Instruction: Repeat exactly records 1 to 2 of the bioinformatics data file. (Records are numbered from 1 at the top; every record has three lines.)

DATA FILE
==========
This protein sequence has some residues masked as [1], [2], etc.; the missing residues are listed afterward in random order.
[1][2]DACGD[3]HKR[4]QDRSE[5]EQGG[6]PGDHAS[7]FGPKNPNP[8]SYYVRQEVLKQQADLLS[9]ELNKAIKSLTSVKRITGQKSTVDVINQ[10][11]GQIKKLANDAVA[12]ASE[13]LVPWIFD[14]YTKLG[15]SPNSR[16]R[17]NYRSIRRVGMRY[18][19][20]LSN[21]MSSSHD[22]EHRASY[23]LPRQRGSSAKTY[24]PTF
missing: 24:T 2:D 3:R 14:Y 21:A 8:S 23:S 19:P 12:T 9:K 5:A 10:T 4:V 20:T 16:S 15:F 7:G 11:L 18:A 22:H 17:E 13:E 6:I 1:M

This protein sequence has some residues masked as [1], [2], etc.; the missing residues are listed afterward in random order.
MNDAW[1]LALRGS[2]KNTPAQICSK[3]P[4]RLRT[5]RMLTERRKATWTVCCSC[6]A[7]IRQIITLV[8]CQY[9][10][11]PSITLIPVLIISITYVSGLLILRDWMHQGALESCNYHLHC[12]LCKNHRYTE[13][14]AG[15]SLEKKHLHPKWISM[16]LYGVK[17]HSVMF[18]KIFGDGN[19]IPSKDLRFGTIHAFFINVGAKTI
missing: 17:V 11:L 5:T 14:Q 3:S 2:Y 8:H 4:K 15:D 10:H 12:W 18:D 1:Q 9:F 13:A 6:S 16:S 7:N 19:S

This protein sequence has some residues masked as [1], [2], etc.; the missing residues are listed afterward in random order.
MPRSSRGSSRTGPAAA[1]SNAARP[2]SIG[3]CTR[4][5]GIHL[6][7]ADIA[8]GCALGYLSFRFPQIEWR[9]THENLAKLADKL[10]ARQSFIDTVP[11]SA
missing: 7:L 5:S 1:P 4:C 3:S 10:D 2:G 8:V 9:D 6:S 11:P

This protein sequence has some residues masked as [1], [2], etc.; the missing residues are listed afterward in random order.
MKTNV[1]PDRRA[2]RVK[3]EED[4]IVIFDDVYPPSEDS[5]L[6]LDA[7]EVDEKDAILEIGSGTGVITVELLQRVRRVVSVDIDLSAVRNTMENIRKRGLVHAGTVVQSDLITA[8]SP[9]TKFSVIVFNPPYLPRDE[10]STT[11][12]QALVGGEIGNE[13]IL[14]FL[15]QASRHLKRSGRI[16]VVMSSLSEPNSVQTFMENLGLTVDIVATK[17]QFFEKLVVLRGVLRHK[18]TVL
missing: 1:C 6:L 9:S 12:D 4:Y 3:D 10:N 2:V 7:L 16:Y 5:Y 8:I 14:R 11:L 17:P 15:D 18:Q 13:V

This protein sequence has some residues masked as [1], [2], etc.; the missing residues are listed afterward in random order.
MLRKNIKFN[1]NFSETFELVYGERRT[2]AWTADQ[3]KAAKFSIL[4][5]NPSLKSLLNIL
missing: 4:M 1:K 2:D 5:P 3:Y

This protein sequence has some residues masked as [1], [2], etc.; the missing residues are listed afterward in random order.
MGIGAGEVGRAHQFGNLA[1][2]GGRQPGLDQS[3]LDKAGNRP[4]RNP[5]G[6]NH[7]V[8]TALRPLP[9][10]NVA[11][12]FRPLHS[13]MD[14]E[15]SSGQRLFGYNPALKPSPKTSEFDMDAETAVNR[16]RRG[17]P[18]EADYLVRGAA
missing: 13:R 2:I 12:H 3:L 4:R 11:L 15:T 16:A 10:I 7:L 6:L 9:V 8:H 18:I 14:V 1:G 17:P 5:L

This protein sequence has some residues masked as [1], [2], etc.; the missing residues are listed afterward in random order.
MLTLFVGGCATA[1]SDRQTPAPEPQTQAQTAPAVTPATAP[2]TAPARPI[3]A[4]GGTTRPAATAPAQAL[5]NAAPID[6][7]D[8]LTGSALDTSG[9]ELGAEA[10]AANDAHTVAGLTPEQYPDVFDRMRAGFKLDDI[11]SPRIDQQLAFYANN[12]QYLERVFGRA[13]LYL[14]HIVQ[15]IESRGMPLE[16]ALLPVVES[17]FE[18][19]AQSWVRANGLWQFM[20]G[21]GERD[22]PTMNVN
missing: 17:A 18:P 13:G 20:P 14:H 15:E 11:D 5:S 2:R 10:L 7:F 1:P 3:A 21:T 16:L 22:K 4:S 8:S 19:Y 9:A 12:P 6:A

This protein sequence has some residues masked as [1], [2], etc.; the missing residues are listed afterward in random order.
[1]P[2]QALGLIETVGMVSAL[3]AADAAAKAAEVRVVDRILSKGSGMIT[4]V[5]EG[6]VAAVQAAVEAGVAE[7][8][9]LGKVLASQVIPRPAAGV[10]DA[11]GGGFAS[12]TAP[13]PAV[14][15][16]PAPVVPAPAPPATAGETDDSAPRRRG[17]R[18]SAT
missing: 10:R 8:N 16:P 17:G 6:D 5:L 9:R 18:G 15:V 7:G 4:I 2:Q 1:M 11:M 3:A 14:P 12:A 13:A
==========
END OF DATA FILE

This protein sequence has some residues masked as [1], [2], etc.; the missing residues are listed afterward in random order.
[1][2]DACGD[3]HKR[4]QDRSE[5]EQGG[6]PGDHAS[7]FGPKNPNP[8]SYYVRQEVLKQQADLLS[9]ELNKAIKSLTSVKRITGQKSTVDVINQ[10][11]GQIKKLANDAVA[12]ASE[13]LVPWIFD[14]YTKLG[15]SPNSR[16]R[17]NYRSIRRVGMRY[18][19][20]LSN[21]MSSSHD[22]EHRASY[23]LPRQRGSSAKTY[24]PTF
missing: 24:T 2:D 3:R 14:Y 21:A 8:S 23:S 19:P 12:T 9:K 5:A 10:T 4:V 20:T 16:S 15:F 7:G 11:L 18:A 22:H 17:E 13:E 6:I 1:M

This protein sequence has some residues masked as [1], [2], etc.; the missing residues are listed afterward in random order.
MNDAW[1]LALRGS[2]KNTPAQICSK[3]P[4]RLRT[5]RMLTERRKATWTVCCSC[6]A[7]IRQIITLV[8]CQY[9][10][11]PSITLIPVLIISITYVSGLLILRDWMHQGALESCNYHLHC[12]LCKNHRYTE[13][14]AG[15]SLEKKHLHPKWISM[16]LYGVK[17]HSVMF[18]KIFGDGN[19]IPSKDLRFGTIHAFFINVGAKTI
missing: 17:V 11:L 5:T 14:Q 3:S 2:Y 8:H 4:K 15:D 10:H 12:W 18:D 1:Q 9:F 13:A 6:S 16:S 7:N 19:S